By Heather Hoch
By Eric Schaefer
By New Times
By Rachel Miller
By Eric Schaefer
By Heather Hoch and Lauren Saria
By Robrt L. Pela
By Heather Hoch
How Green and Leafy Is My Valley: My foray into the world of healthful eating made me wonder if our town had a vegetarian organization, a group of like-minded individuals that gets together and maybe compares tofu and sprout recipes. Well, I found a Valley vegetarian group, but it's not at all what I expected. The organization Jewish Vegetarians of Arizona has been around for five years. According to ophthalmologist and member Dr. Jay Lavine, the group was formed to "promote vegetarianism in the Jewish tradition." What does that mean? Lavine says Judaism holds out vegetarianism as an ideal. Back in the Garden of Eden, he noted, Adam and Eve never considered eating meat. Only after the Fall did our ancestors start to feed on animal protein. And even then, Jewish law imposed serious restrictions: no pork, no shellfish, no mixing of meat and dairy. While the Bible recognizes meat eating as a practical necessity, Lavine says it implicitly suggests that vegetarianism is a more exalted course. The group believes that Jewish beliefs and vegetarian principles mesh on a number of levels. Lavine says both emphasize the importance of health; both decry cruelty to animals; and both share environmental concerns, ranging from pesticide use to overgrazing. The group's two dozen or so members communicate through occasional events and a bimonthly newsletter. The group is neither exclusively vegan--people who give up dairy products and eggs as well as meat--nor, interestingly enough, exclusively Jewish. Lavine runs a vegetarian-nutrition info line for people who have questions about a vegetarian diet. Call 242-1988. And if you are curious about the organization, you can write to Jewish Vegetarians of Arizona at P.O. Box 32842, Phoenix, AZ 85064.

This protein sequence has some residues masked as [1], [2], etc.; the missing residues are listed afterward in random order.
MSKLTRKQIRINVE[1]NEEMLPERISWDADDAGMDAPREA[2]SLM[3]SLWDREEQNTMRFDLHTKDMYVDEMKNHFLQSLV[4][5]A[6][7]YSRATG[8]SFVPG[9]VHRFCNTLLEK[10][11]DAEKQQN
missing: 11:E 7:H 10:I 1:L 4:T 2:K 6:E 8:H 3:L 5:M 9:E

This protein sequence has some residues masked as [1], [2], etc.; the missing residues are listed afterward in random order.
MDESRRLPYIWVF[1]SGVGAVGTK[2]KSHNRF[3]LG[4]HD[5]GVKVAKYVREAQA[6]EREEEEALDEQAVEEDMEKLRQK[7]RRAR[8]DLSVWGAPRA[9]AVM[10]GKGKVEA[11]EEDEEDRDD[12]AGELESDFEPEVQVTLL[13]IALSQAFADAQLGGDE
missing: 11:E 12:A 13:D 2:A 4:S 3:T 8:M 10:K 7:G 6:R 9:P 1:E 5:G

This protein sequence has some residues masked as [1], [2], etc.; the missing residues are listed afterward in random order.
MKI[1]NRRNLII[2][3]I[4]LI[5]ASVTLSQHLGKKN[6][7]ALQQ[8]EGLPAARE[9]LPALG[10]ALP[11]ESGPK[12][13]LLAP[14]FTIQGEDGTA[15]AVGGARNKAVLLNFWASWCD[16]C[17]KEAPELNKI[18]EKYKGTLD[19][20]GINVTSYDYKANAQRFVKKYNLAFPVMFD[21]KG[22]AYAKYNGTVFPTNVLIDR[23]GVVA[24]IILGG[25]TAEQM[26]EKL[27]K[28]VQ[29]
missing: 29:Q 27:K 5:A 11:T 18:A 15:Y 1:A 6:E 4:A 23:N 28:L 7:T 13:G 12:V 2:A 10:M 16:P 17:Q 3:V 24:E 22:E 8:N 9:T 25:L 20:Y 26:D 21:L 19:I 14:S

Fowl Play: Remember the howl a few months ago when a nutritional study claimed Chinese and Italian restaurant food were as bad for your health as a two-week trip to Chernobyl? If I remember correctly, the report labeled one Italian specialty, fettuccine Alfredo, a "coronary on a plate." And soon after the report's release, sales figures at Chinese restaurants all over the country dipped faster than Bill Clinton's popularity. Maybe you heard about the findings and decided to eat only rotisserie-spun chicken. Right now, it's an extremely popular restaurant and fast-food item, touted by industry sources as "wholesome food" and a "healthful option." Well, prepare yourself for more bad news. According to Tufts University's Diet and Nutrition newsletter, rotisserie chicken is essentially a Big Mac with wings and thighs. From a nutritional perspective, it's not much different from fried chicken in terms of fat and calories. I guess about all we can look forward to in the future is rotisserie broccoli.
Oh, You Swine: In Texas, a devout Muslim is seeking $600,000 in damages from a restaurant that added unadvertised amounts of pork to its beef tacos. Islamic law, like Jewish law, forbids the consumption of pork.
The family's attorney says his clients have been "duped" and are filled with "guilt and shame." The lawyer says that if the restaurant doesn't fork over big bucks to the victims, he'll consider filing a multimillion-dollar class-action suit on behalf of all diners similarly aggrieved.